message 27: by Joseph (last edited Dec 30, 2012 07:26AM) (new)

Joseph Masters | 4 comments Mapping The Mind

- a great overview of what we know about how the brain works for beginners. Very interesting to read and packed full of lots of interesting cases.

Currently reading: The Brain That Changes Itself: Stories Of Personal Triumph From The Frontiers Of Brain Science

- highly recommended book on the plasticity of the brain.


message 28: by Ginger (new)

Ginger Campbell (GingerCampbell) | 313 comments Mod
Michael wrote: "The Embodied Mind by Varela, Thompson, and Rosch"

The follow-up to this is Mind in Life: Biology, Phenomenology, and the Sciences of Mind by
Evan Thompson. Thompson is featured in BSP 89.


message 29: by Ginger (new)

Ginger Campbell (GingerCampbell) | 313 comments Mod
Joseph wrote: "Mapping The Mind

- a great overview of what we know about how the brain works for beginners. Very interesting to read and packed full of lots of interesting cases.

Currently reading: The Brain Th..."


Check out Norman Doidge's interview in BSP 26.


message 30: by Joseph (new)

Joseph Masters | 4 comments Oh great, didn't realise Doidge had featured on the podcast!


message 31: by Phil (new)

Phil | 1 comments I'd like to recommend a book for everyone to read. I've
read the book and found it fascinating, easy and enjoyable to read.
The book is called: mBraining Using your multiple brains to do cool stuff! by Grant Soosalu & Marvin Oka
The website for the book is: http://www.mbraining.com/


message 32: by Madelyn (last edited Sep 17, 2014 02:44AM) (new)

Madelyn Griffith-haynie | 7 comments Ginger wrote: My favorite writer in the area of behavioral economics is Dan Ariely, who I interviewed back in 2008 (Books and Ideas #19).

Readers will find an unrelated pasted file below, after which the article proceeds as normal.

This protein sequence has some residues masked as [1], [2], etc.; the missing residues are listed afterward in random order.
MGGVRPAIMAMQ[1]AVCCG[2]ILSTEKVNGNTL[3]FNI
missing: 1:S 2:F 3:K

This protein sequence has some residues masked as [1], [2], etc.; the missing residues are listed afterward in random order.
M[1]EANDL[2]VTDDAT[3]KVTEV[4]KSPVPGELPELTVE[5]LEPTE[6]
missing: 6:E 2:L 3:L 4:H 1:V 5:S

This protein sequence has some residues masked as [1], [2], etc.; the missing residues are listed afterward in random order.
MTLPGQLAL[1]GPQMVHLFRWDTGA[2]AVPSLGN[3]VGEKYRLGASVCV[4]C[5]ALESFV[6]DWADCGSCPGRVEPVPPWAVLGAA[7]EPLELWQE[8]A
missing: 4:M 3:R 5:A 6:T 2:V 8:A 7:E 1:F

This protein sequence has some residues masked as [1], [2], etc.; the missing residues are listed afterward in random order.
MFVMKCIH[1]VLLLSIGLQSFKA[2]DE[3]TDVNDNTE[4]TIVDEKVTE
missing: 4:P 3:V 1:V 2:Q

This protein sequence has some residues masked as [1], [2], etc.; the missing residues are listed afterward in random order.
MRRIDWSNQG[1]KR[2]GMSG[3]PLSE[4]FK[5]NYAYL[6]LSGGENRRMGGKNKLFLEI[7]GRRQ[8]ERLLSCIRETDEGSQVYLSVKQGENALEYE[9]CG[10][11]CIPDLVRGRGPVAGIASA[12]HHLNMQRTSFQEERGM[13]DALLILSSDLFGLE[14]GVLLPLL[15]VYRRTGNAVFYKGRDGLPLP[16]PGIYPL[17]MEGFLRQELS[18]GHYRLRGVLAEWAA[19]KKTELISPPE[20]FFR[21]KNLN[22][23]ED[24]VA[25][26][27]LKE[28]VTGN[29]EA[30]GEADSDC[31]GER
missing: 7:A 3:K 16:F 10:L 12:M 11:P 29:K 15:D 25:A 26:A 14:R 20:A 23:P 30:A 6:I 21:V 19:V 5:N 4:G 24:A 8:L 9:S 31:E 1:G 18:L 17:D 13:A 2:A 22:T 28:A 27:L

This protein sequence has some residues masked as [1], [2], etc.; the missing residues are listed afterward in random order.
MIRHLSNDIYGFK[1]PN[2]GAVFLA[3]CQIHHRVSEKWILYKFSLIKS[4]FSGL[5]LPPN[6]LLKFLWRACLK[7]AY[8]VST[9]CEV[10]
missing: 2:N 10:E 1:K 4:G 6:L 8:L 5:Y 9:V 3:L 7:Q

Having practically worn out the BSP MP3s, I am now doing same with B&I -- highly recommend that podcast to anyone who enjoys BSP.

I recently finished Keith Woodford's fascinating Devil in the Milk: Illness, Health, and the Politics of A1 and A2 Milk, and my second reading of Doidge's The Brain that Changes Itself (highly recommend both the book and your interview of the author in BSP 26) Still working my way through Doug Field's The Other Brain.

While I didn't care for the tone or most of the conclusions of an earlier commenter, I do find myself recommending older books in both the ADD and sleep fields and find that many have remained relevant. William Dement's The Promise of Sleep ('99) is quite an interesting read - a you-are-there autobiographical retrospective of the sleep-science field.

A long-time Ratey fan, I also recommend the early work of Yale's Thom Brown - Attention Deficit Disorders and Comorbidities in Children, Adolescents, and Adults (a compilation, 2000) and Attention Deficit Disorder: The Unfocused Mind in Children and Adults (2005).

I LOVE the way you interview, Ginger, and thank you so very much for spending minutes of YOUR life to add to ours.

xx,
mgh
(Madelyn Griffith-Haynie - ADDandSoMuchMore dot com)
- ADD Coach Training Field founder; ADD Coaching co-founder -
"It takes a village to educate a world!"


message 33: by Ginger (new)

Ginger Campbell (GingerCampbell) | 313 comments Mod
Madelyn wrote: "Ginger wrote: My favorite writer in the area of behavioral economics is Dan Ariely, who I interviewed back in 2008 (Books and Ideas #19).

Having practically worn out the BSP MP3s, I am now doing s..."


Thanks so much for your ongoing support.